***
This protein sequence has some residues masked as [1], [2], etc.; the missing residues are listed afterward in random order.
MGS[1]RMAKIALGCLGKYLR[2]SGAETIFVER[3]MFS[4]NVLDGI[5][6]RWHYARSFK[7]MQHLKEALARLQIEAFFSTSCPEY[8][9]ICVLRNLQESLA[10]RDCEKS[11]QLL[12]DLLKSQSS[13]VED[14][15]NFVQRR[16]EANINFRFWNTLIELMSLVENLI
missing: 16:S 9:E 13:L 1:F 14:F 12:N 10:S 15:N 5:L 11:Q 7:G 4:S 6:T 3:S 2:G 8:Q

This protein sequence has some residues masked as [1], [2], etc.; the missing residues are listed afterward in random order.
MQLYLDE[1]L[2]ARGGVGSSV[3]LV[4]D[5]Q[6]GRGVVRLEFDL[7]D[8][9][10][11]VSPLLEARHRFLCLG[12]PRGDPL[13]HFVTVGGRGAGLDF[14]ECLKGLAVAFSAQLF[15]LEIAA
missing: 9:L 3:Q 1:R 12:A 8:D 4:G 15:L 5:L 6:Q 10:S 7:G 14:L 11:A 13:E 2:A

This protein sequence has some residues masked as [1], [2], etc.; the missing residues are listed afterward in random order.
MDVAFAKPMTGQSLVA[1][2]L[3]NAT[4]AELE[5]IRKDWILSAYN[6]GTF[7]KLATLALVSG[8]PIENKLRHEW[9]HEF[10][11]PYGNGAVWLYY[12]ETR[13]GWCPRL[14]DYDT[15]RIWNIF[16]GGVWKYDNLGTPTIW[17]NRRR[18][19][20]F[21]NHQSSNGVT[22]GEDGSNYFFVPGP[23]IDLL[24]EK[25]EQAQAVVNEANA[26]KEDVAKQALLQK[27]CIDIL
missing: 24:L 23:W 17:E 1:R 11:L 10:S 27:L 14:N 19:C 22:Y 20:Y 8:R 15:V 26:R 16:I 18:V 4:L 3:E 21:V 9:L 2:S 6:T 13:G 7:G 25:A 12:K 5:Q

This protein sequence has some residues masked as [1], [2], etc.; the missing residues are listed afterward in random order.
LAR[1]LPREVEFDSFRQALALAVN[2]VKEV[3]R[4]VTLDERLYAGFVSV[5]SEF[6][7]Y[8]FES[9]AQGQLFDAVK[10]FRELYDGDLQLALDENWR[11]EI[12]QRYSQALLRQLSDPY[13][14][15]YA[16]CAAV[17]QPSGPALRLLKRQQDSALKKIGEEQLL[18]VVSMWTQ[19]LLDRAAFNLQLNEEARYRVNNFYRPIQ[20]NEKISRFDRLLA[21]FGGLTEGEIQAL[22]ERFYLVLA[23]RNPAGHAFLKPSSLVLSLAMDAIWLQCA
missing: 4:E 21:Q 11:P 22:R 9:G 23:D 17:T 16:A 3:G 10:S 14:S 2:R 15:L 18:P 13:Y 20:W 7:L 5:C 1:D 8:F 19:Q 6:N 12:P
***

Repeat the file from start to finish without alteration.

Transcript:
This protein sequence has some residues masked as [1], [2], etc.; the missing residues are listed afterward in random order.
MGS[1]RMAKIALGCLGKYLR[2]SGAETIFVER[3]MFS[4]NVLDGI[5][6]RWHYARSFK[7]MQHLKEALARLQIEAFFSTSCPEY[8][9]ICVLRNLQESLA[10]RDCEKS[11]QLL[12]DLLKSQSS[13]VED[14][15]NFVQRR[16]EANINFRFWNTLIELMSLVENLI
missing: 16:S 9:E 13:L 1:F 14:F 12:N 10:S 15:N 5:L 11:Q 7:G 4:S 6:T 3:S 2:G 8:Q

This protein sequence has some residues masked as [1], [2], etc.; the missing residues are listed afterward in random order.
MQLYLDE[1]L[2]ARGGVGSSV[3]LV[4]D[5]Q[6]GRGVVRLEFDL[7]D[8][9][10][11]VSPLLEARHRFLCLG[12]PRGDPL[13]HFVTVGGRGAGLDF[14]ECLKGLAVAFSAQLF[15]LEIAA
missing: 9:L 3:Q 1:R 12:A 8:D 4:G 15:L 5:L 6:Q 10:S 7:G 14:L 11:A 13:E 2:A

This protein sequence has some residues masked as [1], [2], etc.; the missing residues are listed afterward in random order.
MDVAFAKPMTGQSLVA[1][2]L[3]NAT[4]AELE[5]IRKDWILSAYN[6]GTF[7]KLATLALVSG[8]PIENKLRHEW[9]HEF[10][11]PYGNGAVWLYY[12]ETR[13]GWCPRL[14]DYDT[15]RIWNIF[16]GGVWKYDNLGTPTIW[17]NRRR[18][19][20]F[21]NHQSSNGVT[22]GEDGSNYFFVPGP[23]IDLL[24]EK[25]EQAQAVVNEANA[26]KEDVAKQALLQK[27]CIDIL
missing: 24:L 23:W 17:E 1:R 11:L 10:S 27:L 14:N 19:C 22:Y 20:Y 8:R 15:V 26:R 16:I 18:V 4:L 3:E 21:V 9:L 2:S 6:T 13:G 7:G 25:A 12:K 5:Q

This protein sequence has some residues masked as [1], [2], etc.; the missing residues are listed afterward in random order.
LAR[1]LPREVEFDSFRQALALAVN[2]VKEV[3]R[4]VTLDERLYAGFVSV[5]SEF[6][7]Y[8]FES[9]AQGQLFDAVK[10]FRELYDGDLQLALDENWR[11]EI[12]QRYSQALLRQLSDPY[13][14][15]YA[16]CAAV[17]QPSGPALRLLKRQQDSALKKIGEEQLL[18]VVSMWTQ[19]LLDRAAFNLQLNEEARYRVNNFYRPIQ[20]NEKISRFDRLLA[21]FGGLTEGEIQAL[22]ERFYLVLA[23]RNPAGHAFLKPSSLVLSLAMDAIWLQCA
missing: 4:E 21:Q 11:P 22:R 9:G 23:D 17:T 16:A 3:G 10:S 14:S 2:R 15:L 18:P 13:Y 20:W 7:L 5:C 1:D 8:F 19:Q 6:N 12:P